It’s difficult to talk about Stephen Daldry’s Extremely Loud and Incredibly Close without mentioning the bad press it’s received. Just take a moment to look at some of the negative blurbs listed for it on Rotten Tomatoes. Lou Lumenick of The New York Post calls in “Oscar-mongering of the most blunt and reprehensible sort,” while Peter Howell, writing for The Toronto Star, refers to it as “9/11 porn.” And then there’s Manohla Dargis’ review for The New York Times, where she calls it “kitsch,” adding that “yes, you may cry, but when tears are milked as they are here, the truer response should be rage.”
Personally, I can’t put myself in the same group as those who were offended by it. The aspects they found so distasteful—whether you’re talking about its narrative structure or emotional score—felt organic to me, not forced. Which has left me wondering: Am I missing something?
I’m not going to lie, I’m a young enough critic that when I see so many respected professionals dismissing a movie I genuinely enjoyed, I become self-conscious. In a way, I picture myself as that shy, nerdy kid at the back of the class who only raises his hand cautiously, if at all. I start to wonder, what am I not seeing? Where did I go wrong? And do I dare stick up for it?
In the end, though, I have to be honest and admit that I just don’t see what everyone is so upset about. In my view, Extremely Loud and Incredibly Close tells a genuinely moving story, aided by a dazzling score from Alexandre Desplat and fine performances from Tom Hanks, Sandra Bullock, Max von Sydow, and newcomer Thomas Horn. If the ending is a tearjerker, I’m not sure what else we should expect. People want to fault director Stephen Daldry for pushing the audience towards feeling something, but wouldn’t it have been another crime entirely if he’d drained the story of emotion completely?
And therein lies the dilemma that Extremely Loud ultimately raises: how do you effectively make a movie about 9/11 without potentially offending anyone? Emotion is inherent to the Hollywood drama, and all storytelling for that matter. Without it, you’re left with an empty shell. But even though we expect artists to structure their stories for maximum impact, and in the case of filmmakers, to bring them to life with images and music, how do the rules change when the subject matter is potentially sensitive? Should we honestly expect directors to forego using the normal tools in their toolbox?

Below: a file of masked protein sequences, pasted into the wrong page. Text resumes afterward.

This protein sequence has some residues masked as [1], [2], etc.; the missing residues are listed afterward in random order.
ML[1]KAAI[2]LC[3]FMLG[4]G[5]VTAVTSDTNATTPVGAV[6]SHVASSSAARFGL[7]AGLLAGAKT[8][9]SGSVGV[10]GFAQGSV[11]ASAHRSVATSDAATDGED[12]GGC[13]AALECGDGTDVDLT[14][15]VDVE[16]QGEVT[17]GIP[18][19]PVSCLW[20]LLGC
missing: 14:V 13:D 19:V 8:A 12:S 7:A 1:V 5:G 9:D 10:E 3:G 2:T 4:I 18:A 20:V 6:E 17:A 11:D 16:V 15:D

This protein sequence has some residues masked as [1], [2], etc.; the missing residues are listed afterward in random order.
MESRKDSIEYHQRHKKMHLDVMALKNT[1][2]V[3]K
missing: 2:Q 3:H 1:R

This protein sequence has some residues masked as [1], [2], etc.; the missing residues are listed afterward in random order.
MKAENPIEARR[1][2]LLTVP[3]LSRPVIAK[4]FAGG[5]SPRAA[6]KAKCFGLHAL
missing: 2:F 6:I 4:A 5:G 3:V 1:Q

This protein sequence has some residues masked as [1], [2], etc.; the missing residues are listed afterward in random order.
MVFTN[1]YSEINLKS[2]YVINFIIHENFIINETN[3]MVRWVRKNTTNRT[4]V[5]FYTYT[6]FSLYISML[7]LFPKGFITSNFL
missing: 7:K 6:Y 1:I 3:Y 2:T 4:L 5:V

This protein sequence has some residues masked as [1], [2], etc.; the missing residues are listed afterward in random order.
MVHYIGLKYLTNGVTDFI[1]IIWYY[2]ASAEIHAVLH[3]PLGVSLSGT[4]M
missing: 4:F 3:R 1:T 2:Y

As an example, consider Steven Spielberg’s War Horse for a moment. Like Extremely Loud, some critics have charged War Horse with trying too hard to make the audience feel something, but I’ve yet to hear anyone accuse Spielberg of exploiting World War I in the process. And yet Spielberg’s material, on a purely basic level, isn’t any less tragic than Daldry’s. Both use well-known historical events to tell stories about young characters introduced to the sometimes grim realities of life. What separates them—aside from the absence of a horse in Extremely Loud—is time.
I don’t think it’s a stretch, then, to say Daldry’s film may eventually have its day when we’ll be able to talk about it purely as a story and as a well-made Hollywood drama, and even as a kind of magical-realist fairy tale, which is how it strikes me. For now, though, 9/11 may just be too fresh for some of us to accept it with open arms.
Andrew Welch lives in Denton and is a movie critic for RELEVANT magazine and Art House Dallas.